This year, Transition Habitat volunteers fought valiantly by our side in the war against invasive mustard plants. Now as summer winds down, all that’s left are the brown stems of the plants we missed. If you suffer with mustard and other invasive weeds, maybe we can give you some tips to get prepared for next season's battle.
Just hearing the word “mustard” conjures up images of invasive plants taking over yards, while others may think of the yellow, mustard-covered hillsides along So Cal freeways. If it’s near lunchtime, you may think Ball Park hot dogs with mustard and relish, but I digress. Mustard, in any form is here to stay and it has changed the California landscape in such a way, that many people assume it to be a native plant. Our oak woodlands, with their incredible diversity of spring flowering bulbs, annuals, shrubs and cacti are one of the hardest hit plant communities. Between the mustard, invasive grass and non-native thistle, it’s difficult to find an intact and healthy oak woodland these days.
The southern California landscape has changed dramatically in my lifetime, and there is no going back. Each variety of mustard has its own growing cycle and flowering period with some species able to colonize year-round. There’s London rocket, herb Sophia, short-pod mustard, black mustard, oriental mustard and more. The deal is that they are quick to sprout after winter rains and deprive native plants of the soil moisture needed to germinate. Once the small basal leaves are triggered by warm weather, they can become the size of dinner plates in a very short time, covering up and out-competing the native seedlings. They quickly put up stems that support the infrastructure for hundreds of flowers, each one of which will produce 20 or more seeds at maturity. If you turn your back for a couple weeks, you will return to find that the seemingly delicate looking knee-high plants have become robust sub-shrubs with seeds ripening on the lower stems and not much else growing beneath them. That’s when you know it has reached critical mass.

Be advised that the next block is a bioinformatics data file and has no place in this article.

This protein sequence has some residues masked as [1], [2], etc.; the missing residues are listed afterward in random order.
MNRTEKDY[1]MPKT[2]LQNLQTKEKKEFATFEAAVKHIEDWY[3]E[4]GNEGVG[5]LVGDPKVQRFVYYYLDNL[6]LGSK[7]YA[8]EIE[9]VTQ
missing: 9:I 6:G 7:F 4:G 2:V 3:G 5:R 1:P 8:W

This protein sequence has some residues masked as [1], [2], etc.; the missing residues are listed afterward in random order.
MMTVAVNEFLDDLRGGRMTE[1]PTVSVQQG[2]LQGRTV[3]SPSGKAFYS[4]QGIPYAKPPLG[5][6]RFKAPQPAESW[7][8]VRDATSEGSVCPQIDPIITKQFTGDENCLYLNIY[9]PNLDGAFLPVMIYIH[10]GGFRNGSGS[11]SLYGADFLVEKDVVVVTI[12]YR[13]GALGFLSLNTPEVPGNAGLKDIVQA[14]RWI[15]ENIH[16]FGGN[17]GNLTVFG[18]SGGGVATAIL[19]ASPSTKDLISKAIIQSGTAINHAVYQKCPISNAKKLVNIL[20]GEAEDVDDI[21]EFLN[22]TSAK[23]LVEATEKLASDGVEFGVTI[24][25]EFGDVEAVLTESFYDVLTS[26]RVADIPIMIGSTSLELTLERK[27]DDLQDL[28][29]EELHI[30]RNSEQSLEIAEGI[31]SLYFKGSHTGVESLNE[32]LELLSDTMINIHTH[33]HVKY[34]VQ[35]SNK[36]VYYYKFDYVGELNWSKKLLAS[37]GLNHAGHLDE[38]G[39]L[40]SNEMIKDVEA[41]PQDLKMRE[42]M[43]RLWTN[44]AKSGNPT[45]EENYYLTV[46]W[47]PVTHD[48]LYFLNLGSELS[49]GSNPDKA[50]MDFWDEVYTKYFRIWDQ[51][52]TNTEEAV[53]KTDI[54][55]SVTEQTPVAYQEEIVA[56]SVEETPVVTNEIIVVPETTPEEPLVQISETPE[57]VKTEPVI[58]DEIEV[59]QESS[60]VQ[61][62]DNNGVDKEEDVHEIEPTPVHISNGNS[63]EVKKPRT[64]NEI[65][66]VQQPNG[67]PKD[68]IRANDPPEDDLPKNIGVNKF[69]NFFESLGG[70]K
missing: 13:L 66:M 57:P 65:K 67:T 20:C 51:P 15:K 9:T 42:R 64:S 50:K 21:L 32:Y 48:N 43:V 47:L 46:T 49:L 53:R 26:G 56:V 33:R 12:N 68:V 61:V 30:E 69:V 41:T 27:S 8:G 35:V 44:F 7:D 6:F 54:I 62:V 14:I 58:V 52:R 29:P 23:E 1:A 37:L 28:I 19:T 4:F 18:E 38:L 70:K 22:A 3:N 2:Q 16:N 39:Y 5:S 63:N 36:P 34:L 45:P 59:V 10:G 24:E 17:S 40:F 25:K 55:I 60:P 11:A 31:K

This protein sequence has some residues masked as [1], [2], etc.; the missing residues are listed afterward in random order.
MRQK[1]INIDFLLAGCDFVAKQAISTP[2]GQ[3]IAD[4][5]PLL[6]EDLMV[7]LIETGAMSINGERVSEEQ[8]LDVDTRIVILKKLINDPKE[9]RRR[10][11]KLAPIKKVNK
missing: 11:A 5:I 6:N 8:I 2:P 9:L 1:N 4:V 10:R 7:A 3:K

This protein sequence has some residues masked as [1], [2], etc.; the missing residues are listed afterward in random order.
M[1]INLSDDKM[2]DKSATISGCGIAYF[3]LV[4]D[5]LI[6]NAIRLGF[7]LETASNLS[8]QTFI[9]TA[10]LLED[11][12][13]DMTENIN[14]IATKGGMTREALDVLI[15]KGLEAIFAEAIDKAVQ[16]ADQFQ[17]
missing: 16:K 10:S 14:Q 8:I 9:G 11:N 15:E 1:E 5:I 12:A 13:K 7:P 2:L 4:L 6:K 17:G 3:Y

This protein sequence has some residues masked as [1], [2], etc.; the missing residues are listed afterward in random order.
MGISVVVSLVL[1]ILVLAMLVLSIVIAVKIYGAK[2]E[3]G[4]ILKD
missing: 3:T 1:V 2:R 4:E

WHAT CAN YOU DO?
First and foremost, do not disturb the land. Don’t drag, scrape, rip or otherwise manipulate the soil surface. Once you get into a routine of scraping weeds or dragging, you are making those little mustard seeds smile in happy delight, for they absolutely love disturbed soil. You’ve just created the perfect breeding ground for next year’s bountiful crop of mustard, (cheat grass, red brome, horehound, and tumbleweeds).
Second, you can and should remove them at any stage prior to setting seed. They can be gently pried from the ground with the edge of a hula hoe when they first emerge. If you keep at it before they get much taller than a foot, they come out easily, especially after a rain. Some species are harder to pull than others. A hand held weed whacker can knock them down, but if done too early, the plants will put up more flowering stalks, too late and you risk shattering the seed pods and redistributing them. An established seed bank can take several years to eradicate. Take heart though, because if you plan ahead, you can go in during the fall and winter months and start adding locally collected native seeds like buckwheat, rabbitbrush, goldenbush and brittlebush. These plants produce prolific seeds and with help from you, can quickly colonize an area. You might even have success transplanting small native shrubs from other areas in your yard or work area.
A NOTE ABOUT HERBICIDES
Lastly, while Transition Habitat does not endorse the use of herbicides like Roundup (Glyphosate), many people choose to use them. If you decide to do so, keep in mind to follow the precautions on the label. A well-focused regimen will be much appreciated by the birds insects, and native plants. Remember, the goal is to help promote native vegetative growth by removing invasive mustard competition. - by Wendy Walker